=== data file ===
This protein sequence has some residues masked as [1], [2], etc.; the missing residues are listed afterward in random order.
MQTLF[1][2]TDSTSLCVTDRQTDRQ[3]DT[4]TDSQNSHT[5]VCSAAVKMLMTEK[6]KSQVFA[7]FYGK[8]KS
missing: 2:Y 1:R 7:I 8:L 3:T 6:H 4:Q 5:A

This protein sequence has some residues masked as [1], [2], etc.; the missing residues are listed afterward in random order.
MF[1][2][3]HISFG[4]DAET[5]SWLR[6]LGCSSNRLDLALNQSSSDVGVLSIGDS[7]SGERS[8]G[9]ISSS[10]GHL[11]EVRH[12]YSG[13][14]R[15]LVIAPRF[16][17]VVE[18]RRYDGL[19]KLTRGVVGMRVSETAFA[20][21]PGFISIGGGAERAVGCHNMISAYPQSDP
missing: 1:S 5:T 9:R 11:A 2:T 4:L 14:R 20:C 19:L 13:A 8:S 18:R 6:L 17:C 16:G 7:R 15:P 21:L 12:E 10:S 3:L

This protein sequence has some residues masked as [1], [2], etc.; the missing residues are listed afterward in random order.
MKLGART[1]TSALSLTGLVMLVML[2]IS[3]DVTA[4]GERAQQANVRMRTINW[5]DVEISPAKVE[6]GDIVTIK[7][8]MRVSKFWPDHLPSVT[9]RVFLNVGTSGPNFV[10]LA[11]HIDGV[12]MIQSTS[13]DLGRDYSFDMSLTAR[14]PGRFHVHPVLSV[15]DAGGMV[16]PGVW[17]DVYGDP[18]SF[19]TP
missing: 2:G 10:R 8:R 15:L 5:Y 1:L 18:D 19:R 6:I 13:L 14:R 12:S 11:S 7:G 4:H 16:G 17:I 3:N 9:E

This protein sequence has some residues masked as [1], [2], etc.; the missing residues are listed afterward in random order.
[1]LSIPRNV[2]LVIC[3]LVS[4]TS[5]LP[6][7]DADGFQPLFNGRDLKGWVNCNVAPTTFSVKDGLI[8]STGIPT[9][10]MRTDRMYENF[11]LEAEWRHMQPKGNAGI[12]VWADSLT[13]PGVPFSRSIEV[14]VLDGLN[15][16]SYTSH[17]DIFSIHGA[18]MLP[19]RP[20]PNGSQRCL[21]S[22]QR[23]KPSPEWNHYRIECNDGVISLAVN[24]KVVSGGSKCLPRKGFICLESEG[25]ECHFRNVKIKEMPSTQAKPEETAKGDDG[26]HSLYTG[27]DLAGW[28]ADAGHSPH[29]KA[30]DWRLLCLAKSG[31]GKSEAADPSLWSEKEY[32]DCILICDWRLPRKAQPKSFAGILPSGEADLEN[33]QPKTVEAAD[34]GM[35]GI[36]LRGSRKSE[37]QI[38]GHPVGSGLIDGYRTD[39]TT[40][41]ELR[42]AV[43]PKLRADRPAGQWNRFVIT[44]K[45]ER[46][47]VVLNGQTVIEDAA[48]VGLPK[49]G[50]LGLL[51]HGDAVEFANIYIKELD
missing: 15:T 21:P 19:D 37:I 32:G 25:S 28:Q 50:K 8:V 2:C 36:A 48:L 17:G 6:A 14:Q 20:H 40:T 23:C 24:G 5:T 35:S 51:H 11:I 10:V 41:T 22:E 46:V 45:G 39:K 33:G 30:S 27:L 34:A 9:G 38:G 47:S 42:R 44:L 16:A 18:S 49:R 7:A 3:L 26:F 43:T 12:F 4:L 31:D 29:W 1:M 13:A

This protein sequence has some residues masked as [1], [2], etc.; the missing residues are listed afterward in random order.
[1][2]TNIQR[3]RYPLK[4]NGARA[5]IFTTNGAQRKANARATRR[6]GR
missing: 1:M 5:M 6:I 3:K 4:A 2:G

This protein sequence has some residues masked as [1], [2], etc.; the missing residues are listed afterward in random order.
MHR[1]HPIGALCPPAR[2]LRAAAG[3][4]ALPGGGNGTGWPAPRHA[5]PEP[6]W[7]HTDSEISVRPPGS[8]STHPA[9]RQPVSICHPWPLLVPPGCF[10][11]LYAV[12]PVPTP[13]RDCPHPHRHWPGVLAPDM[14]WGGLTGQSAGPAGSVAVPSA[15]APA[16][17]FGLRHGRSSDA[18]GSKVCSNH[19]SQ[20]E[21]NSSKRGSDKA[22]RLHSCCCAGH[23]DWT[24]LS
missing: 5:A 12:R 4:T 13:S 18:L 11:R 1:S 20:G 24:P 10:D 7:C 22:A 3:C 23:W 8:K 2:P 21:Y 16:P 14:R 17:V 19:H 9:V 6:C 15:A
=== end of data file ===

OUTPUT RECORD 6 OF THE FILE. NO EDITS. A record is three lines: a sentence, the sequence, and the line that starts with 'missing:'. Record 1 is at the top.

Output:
This protein sequence has some residues masked as [1], [2], etc.; the missing residues are listed afterward in random order.
MHR[1]HPIGALCPPAR[2]LRAAAG[3][4]ALPGGGNGTGWPAPRHA[5]PEP[6]W[7]HTDSEISVRPPGS[8]STHPA[9]RQPVSICHPWPLLVPPGCF[10][11]LYAV[12]PVPTP[13]RDCPHPHRHWPGVLAPDM[14]WGGLTGQSAGPAGSVAVPSA[15]APA[16][17]FGLRHGRSSDA[18]GSKVCSNH[19]SQ[20]E[21]NSSKRGSDKA[22]RLHSCCCAGH[23]DWT[24]LS
missing: 5:A 12:R 4:T 13:S 18:L 11:R 1:S 20:G 24:P 10:D 7:C 22:A 3:C 23:W 8:K 2:P 21:Y 16:P 14:R 17:V 19:H 9:V 6:C 15:A